By JOhn Smelt, UK portfolio manager at Aegon Asset Management The UK may have weathered the wors...
By JOhn Smelt, UK portfolio manager at Aegon Asset Management
The UK may have weathered the worst of the global downturn to emerge as the leading G7 economy, but we are not out of the woods yet and investors need to keep their optimism in check as they prepare for another white-knuckle ride on the equity markets.
It could be argued that the UK is not so much the best performer as the least bad of the major global economies. What is more, having proved itself less volatile than other economies during the slowdown, the UK is likely to recover less strongly during 2002 and may not perform as well as some others.
Its stability in recent months has been due largely to sustained levels of consumer spending. Low interest rates have discouraged saving and encouraged high levels of borrowing. Consequently, significant amounts of cash have found their way into consumers' pockets. This has filtered through to the economy in the form of discretionary spending and boosted retail sales.
Now the balance may be swinging away from the UK. The United States is expected to lead the global recovery later in 2002. The UK suffered less than either Europe or the US during the downturn and is likely to see less of an upswing.
Interest rates are set to rise ' pushing up the cost of borrowing. Unemployment is also set to grow. Our forecasts suggest that as much as 1% of the UK workforce ' nearly 200,000 people ' could lose their jobs this year. These factors will combine to cause a slowdown in consumer spending.
Meanwhile, the UK manufacturing sector ' which has struggled during the global slowdown ' could stage a limited recovery, boosted by positive noises from the other side of the Atlantic.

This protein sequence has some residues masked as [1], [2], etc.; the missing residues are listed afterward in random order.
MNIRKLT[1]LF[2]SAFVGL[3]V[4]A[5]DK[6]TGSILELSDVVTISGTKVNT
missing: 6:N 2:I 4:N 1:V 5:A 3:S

However, the impact of this recovery is unlikely to be sufficient to offset the anticipated fall in consumer spending. It should, however, deflect some of the responsibility for economic recovery from individuals and bring greater balance to the economy. We do not expect to see this switch in emphasis until the second half of 2002.
How will this affect stock market levels? Not hugely. The market has remained preoccupied by corporate results. Profits will remain weak, and we are unlikely to see much of an improvement this year.
We anticipate some wide variations in sectoral performance. Highly rated sectors such as telecoms, certain technology companies and some of the banks still look overvalued and are likely to struggle.
Stocks that are geared towards economic recovery ' such as mining, construction and media ' will do reasonably well. Such areas have been very much out of favour recently but have shown sharp recoveries as more positive economic data has begun to emerge. We expect this improvement to continue.
However, the best performers in the current environment will be the boring companies ' those that can deliver steady (albeit unspectacular) single-digit growth in profits and dividends. Tobacco is a good example ' health concerns mean the market currently accords this sector a low rating. Nevertheless, its steady profit growth characteristics means it has excellent potential to be re-rated.
UK currently fastest growing G7 economy.
Manufacturing pick-up will restore balance.
Tobacco stocks now offer good value.
UK likely to grow less in 2002.
Corporate profits will show limited growth.
Highly rated sectors like telecoms will suffer.
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